Today we witness the scene of Jesus’ last earthly meal and encounter with his disciples… Although this story sounds like one of the simplest in John’s Gospel, it is full of symbolism. Seven disciples decide to go fishing…At dawn, the risen Jesus appeared on the shore…He asked his disciples if they had any success. In response to their “no,” he suggested an alternative that brought in almost more than they could handle…On the shore Jesus awaited them with bread and fish, the same food they had once shared with a multitude near that very lake when they first traveled with him.
The food was meant to jog their memory, much more so the charcoal fire where Peter encountered Jesus. The only other time this Gospel mentions a charcoal fire, Peter was warming himself by it while he denied knowing Jesus. At this fireside, Peter would encounter Jesus as never before.
Jesus never mentioned Peter’s failings, and Peter made no apologies or excuses. For Jesus, reconciliation was not a matter of guilt, blame or penance, but an opportunity for transformation. Three times Jesus asked if Peter, “Do you love me?” The first time, Jesus specifically asked if Peter loved him “more than these,” perhaps referring to Peter’s preference for being first. At this point, Peter would not claim priority. He simply answered, “You know that I love you.”
This was Peter’s confession. Standing humbled before Jesus, knowing that Jesus was fully aware of who he was and everything he had done, Peter acknowledged his weakness and claimed his source of strength. He needed to say no more than, “Yes, Lord, you know that I love you.”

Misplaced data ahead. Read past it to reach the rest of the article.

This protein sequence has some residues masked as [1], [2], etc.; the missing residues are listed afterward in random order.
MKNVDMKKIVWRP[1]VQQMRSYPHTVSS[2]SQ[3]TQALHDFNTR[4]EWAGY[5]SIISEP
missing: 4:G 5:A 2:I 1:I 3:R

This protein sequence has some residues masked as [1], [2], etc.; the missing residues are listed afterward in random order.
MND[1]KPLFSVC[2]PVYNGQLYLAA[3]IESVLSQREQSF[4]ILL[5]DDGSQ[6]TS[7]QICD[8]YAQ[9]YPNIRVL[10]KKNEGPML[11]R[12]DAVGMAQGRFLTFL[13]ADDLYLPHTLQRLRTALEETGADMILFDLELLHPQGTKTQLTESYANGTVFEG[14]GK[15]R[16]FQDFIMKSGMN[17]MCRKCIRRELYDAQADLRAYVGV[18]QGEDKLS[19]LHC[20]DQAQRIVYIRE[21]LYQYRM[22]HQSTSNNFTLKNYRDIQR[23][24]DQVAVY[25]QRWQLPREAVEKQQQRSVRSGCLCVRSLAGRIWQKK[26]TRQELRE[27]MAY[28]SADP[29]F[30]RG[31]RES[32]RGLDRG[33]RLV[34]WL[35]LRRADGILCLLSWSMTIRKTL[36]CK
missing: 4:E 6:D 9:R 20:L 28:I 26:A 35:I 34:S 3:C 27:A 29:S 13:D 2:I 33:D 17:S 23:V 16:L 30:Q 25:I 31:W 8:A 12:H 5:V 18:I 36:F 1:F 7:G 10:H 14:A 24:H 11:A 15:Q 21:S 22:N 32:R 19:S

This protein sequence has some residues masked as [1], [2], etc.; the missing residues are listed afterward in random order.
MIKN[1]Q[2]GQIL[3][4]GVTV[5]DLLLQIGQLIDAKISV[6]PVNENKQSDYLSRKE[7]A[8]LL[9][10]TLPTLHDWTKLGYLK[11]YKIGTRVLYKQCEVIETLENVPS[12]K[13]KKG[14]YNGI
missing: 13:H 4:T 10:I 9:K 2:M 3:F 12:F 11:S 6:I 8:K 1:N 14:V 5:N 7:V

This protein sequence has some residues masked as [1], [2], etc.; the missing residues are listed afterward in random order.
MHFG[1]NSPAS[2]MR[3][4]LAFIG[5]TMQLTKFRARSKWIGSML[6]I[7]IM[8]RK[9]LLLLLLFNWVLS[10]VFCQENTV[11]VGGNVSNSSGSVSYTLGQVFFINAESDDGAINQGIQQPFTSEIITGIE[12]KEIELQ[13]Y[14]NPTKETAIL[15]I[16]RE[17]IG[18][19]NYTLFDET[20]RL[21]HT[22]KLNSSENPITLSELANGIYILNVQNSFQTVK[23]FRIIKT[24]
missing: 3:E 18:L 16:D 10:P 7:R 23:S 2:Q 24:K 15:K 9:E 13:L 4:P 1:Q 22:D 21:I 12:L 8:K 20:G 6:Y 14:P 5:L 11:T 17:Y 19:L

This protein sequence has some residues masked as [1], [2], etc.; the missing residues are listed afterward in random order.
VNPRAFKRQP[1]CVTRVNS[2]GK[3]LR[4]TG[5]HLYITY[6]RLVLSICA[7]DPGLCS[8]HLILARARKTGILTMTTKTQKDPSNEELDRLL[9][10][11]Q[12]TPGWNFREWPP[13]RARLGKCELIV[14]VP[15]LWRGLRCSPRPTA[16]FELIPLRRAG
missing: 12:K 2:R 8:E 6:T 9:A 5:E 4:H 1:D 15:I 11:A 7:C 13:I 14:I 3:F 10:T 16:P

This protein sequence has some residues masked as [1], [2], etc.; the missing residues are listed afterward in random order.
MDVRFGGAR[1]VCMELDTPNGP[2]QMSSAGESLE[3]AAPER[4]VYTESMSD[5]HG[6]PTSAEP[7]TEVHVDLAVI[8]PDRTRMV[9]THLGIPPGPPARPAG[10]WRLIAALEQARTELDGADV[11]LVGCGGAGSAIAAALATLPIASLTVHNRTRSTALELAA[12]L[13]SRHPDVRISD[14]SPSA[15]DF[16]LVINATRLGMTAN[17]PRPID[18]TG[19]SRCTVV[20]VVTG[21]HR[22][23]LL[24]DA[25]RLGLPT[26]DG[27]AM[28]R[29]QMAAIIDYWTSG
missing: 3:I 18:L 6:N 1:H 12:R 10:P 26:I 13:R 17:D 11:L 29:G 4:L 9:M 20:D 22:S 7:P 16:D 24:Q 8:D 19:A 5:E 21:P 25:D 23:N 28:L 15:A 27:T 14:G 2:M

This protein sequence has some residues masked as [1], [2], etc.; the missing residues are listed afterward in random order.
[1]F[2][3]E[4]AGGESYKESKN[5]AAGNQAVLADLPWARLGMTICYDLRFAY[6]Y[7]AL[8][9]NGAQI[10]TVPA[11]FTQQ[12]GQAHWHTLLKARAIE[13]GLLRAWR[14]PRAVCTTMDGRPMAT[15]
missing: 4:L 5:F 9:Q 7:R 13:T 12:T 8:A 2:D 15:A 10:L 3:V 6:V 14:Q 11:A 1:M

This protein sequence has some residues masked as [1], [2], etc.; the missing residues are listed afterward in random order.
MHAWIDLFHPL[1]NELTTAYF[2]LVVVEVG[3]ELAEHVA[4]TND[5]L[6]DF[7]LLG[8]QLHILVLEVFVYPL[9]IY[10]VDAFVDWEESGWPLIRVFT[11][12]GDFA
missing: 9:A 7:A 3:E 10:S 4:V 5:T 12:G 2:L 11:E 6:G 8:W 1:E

In response, Jesus made no mention of the past. As he had done with everyone he healed or forgave, Jesus looked to the future and gave his forgiveness and grace by entrusting Peter with his mission. When Jesus had appeared among the disciples in the locked room, he commissioned them to forgive. Now, as Peter learned what divine forgiveness meant, Jesus commissioned Peter to feed and tend his sheep.
Until this moment, Peter could not have carried out Jesus’ mission. Until Peter had been broken and wept, he didn’t really know himself. Peter had to realize that when his loyalty was fragile and his love overcome by fear, Jesus still loved and even trusted him…Peter had to accept his frailty as Jesus did. Then, and only then, could he understand what it means to love as Jesus loves. Until Peter had passed through this experience of betraying and being forgiven, he lacked the necessary knowledge and humility to tend Jesus’ sheep.
Pope Francis reminded our bishops – and all of us as well – that we need an awareness of being sinners to enter into affective communion with one another…without a heartfelt and prayer acknowledgment of our limitations, grave cannon work effectively within us. (Taken from Mary McGlone’s commentary in Celebration)